Even if most of the time I looked out for my neighbor, even if I could somehow say most of the time I never talked back to my parents; most of the time I never hit anyone; most of the time I never hated anyone; most of the time I never had impure thoughts, most of the time I did not take anything that wasn’t mine, most of the time I was content with what I had, still if any moral deficiency happened once, just once, then black paint fell into the white and contaminated it for the Bible says, “Whoever keeps the whole law and yet stumbles at just one point is guilty of breaking all of it” (Jm.2:10). Holiness? It’s not my reality.
How could we ever stand before a God who demands perfection like His or otherwise punishes us with death? We can’t. But Jesus can and did. And He did it for us who couldn’t do it.
The Bible declares, “But now a righteousness from God…has been made known….This righteousness from God comes through faith in Jesus Christ to all who believe” (Ro.3:21f)…Therefore, there is now no condemnation for those who are in Christ Jesus” (Ro.8:1).
That which is right before God, that holiness which is our obligation becomes ours through faith in the Savior who did it for us. How paradoxical is that! The holiness that is not my reality in myself becomes my reality in Christ.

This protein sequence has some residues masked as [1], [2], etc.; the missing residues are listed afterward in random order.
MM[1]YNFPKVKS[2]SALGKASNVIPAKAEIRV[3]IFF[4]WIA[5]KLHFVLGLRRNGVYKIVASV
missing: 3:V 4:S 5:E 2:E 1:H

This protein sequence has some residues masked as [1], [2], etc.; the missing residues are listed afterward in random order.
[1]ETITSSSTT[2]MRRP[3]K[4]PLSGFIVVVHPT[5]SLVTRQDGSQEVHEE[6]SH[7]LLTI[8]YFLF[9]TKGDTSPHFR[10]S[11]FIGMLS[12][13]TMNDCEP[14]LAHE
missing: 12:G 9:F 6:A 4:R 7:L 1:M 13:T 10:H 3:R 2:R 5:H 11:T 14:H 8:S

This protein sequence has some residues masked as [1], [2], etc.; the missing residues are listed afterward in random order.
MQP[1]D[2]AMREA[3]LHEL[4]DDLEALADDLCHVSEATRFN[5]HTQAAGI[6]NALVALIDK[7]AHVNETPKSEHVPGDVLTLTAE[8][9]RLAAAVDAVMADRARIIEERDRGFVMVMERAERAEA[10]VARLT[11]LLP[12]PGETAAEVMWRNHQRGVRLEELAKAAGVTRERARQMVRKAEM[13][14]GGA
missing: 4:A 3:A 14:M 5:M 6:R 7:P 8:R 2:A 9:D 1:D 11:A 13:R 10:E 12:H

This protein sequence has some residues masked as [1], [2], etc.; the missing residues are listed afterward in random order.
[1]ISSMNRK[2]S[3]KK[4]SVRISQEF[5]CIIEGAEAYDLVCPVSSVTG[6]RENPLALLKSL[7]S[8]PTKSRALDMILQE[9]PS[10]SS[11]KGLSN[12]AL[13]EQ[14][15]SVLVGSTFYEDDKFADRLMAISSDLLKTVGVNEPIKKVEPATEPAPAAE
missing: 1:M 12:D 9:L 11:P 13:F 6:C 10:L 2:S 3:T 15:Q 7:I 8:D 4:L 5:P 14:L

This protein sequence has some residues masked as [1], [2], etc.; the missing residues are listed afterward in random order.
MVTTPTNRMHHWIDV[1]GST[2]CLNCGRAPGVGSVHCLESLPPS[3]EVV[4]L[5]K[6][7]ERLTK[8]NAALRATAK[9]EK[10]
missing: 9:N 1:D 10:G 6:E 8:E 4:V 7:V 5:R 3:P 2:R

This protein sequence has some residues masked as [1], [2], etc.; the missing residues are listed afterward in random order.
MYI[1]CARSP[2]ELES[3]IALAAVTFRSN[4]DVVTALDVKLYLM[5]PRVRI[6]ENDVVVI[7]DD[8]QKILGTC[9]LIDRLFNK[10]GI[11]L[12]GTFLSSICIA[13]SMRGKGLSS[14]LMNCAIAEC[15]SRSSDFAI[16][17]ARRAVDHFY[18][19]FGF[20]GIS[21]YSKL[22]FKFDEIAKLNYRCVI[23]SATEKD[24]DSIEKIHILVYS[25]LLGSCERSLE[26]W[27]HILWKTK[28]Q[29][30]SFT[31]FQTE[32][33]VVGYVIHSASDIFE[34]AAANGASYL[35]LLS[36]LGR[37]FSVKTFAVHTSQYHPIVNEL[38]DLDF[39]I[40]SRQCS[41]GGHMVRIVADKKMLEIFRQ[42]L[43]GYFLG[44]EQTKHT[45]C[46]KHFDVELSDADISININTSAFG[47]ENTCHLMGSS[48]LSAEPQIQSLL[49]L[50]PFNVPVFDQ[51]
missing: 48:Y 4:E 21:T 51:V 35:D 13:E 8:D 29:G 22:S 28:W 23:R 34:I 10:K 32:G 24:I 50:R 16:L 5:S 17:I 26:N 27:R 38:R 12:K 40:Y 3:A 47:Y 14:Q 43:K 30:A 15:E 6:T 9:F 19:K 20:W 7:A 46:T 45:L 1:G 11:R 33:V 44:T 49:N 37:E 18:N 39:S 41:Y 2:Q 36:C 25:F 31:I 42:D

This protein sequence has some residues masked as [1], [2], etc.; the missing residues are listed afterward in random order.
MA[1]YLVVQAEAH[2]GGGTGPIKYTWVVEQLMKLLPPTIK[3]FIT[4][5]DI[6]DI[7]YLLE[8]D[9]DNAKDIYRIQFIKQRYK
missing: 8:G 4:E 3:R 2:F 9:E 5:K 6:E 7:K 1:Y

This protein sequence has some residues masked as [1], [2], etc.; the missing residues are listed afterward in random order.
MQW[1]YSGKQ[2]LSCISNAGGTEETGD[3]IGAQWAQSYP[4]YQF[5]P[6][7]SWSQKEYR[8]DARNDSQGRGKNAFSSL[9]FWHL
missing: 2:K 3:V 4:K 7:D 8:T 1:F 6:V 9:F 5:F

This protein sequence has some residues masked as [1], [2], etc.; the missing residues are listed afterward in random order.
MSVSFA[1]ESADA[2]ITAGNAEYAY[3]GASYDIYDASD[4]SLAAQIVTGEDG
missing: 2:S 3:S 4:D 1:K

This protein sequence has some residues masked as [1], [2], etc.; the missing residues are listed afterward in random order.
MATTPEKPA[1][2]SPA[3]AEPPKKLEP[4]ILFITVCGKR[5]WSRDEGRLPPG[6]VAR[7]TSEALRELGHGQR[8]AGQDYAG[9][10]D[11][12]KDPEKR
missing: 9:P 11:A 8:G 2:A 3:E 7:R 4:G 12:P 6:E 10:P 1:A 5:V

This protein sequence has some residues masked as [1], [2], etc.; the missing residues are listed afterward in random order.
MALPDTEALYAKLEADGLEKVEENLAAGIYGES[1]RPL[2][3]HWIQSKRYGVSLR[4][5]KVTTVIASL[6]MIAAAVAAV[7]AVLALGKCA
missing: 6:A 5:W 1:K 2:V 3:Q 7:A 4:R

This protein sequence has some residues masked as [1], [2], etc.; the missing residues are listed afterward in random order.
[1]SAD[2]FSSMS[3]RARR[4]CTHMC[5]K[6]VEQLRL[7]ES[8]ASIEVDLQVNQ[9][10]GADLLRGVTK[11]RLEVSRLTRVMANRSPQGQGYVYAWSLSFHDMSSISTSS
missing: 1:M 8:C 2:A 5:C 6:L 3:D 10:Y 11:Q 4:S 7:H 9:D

To human reason it doesn’t make sense. But that’s the glory of the Gospel; that’s what the good news is. What we failed to bring about in our lives, Christ brought about for us. So, the very holiness that He demands is ours. Oh, to Be Like God! It is my reality….in Christ. Robed in His holiness, I am at peace with Him, my conscience is at rest, and I will be blessed to live with Him forever.
III. It’s my goal for life.
Amazing! If that doesn’t touch my heart and life, what will? Christ has given me new life and a new vigor for life. My life is changed if my reality is found in Him. How? It becomes a holy life, set apart for Him. In other words, in gratitude I will try with all my might, as the Holy Spirit gives me strength, to be holy. It’s my goal for life.
That means I will love God above myself and my pleasures. I will strive to do what He says. It means that I will love my neighbor as myself. I will not do anything against him, say anything bad about him, think anything dirty of him, but do only good. Although I may fail at times since I am not yet in heaven, when I fail I go to the cross for God’s forgiveness in Christ, and I try again to do it right. Where did we ever get this perception that we don’t have to try anymore to be holy, to be like God? On the contrary, it’s my goal for life. Not to save me; only Christ can do that. But as we find our salvation in Him, we will strive to live holy lives. And we will try to do it with all our might. Oh, to Be Like God! That is the Christian’s goal.
God grant it in our lives for Jesus’ sake. Amen.